How the Red Cross Killed Non-Lethal Weapons

How the Red Cross Killed Non-Lethal Weapons by Gary Anderson, Wall Street Journal

‘We had to destroy the village to save it.” That quote from an American officer during the Vietnam War was used to great effect by the antiwar movement of the 1960s. It comes to mind after the recent battle for Ramadi in which the Iraqi army and its associated militias, backed by American air power, virtually leveled the city to liberate it from Islamic State, or ISIS. Ramadi was held by fewer than 300 ISIS fighters, but retaking it involved a massive assault by thousands of Iraqi security forces.

Now a bloody battle to retake Fallujah from ISIS is under way, and the tens of thousands of men, women and children unlucky enough to be trapped are being used as human shields. Meanwhile, those lucky enough to escape are overwhelming aid agencies. There are better ways to conduct urban combat than to flatten entire city blocks, but they won’t be employed in Iraq…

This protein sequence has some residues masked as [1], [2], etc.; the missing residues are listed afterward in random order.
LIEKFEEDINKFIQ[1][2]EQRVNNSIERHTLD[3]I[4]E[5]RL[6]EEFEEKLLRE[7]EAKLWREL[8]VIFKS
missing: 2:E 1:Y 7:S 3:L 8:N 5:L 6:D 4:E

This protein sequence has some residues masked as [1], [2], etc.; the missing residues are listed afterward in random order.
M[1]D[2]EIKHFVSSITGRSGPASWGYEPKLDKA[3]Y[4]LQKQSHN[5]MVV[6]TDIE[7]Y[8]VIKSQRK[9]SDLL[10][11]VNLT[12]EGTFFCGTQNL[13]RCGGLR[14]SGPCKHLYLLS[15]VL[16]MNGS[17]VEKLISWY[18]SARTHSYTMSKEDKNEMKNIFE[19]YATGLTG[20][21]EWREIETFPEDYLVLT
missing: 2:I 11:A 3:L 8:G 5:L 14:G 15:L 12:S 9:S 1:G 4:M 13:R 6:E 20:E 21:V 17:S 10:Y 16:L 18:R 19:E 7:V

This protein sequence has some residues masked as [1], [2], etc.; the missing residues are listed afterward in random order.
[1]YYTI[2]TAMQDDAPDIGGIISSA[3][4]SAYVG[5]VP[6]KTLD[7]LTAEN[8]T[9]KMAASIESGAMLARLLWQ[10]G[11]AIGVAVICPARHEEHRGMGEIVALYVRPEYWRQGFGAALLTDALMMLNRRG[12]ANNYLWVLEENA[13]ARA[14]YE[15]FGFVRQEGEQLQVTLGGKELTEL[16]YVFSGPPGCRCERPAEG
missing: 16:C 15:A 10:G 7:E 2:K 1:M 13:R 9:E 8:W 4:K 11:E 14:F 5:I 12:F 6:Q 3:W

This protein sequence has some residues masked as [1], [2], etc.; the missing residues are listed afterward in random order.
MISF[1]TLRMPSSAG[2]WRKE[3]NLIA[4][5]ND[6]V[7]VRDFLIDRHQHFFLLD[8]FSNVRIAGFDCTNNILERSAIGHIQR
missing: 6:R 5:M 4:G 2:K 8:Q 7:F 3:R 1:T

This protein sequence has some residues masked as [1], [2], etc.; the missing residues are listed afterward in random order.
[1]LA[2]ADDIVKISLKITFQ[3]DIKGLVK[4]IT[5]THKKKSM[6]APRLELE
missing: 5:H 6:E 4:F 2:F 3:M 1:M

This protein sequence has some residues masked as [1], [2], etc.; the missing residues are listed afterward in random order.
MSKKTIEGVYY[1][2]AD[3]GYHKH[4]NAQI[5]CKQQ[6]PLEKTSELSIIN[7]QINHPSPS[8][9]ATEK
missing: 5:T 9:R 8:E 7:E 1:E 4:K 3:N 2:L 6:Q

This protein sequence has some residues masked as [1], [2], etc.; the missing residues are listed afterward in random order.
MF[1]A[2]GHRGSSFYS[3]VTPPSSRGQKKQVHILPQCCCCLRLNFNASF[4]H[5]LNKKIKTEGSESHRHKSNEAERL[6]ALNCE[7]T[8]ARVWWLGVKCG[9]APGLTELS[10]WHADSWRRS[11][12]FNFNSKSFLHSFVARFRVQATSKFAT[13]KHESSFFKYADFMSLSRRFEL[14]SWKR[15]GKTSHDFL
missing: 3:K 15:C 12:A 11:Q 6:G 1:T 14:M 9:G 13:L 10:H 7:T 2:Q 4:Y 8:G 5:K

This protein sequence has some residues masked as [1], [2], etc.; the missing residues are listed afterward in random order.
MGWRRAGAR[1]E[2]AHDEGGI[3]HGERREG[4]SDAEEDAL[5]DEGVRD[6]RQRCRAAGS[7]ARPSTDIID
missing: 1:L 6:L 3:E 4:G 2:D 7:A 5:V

Ironically, human-rights organizations like the International Committee of the Red Cross and Human Rights Watch that today decry the plight of civilians in Fallujah are the same groups that argued successfully against deploying advanced non-lethal weapons like VMADS. It is true, as the critics maintained, that in the wrong hands such weapons could be used to suppress peaceful demonstrations or even be set to kill. We in the military tried on a number of occasions to work with the human-rights community to develop law-of-war protocols that would allow for responsible use of such weapons and to develop controls that would prevent them from falling into the wrong hands.

Regrettably, the human-rights groups were intransigent, and most of us in the military concluded that we shouldn’t spend scarce dollars on systems that would never be used…

Read on.

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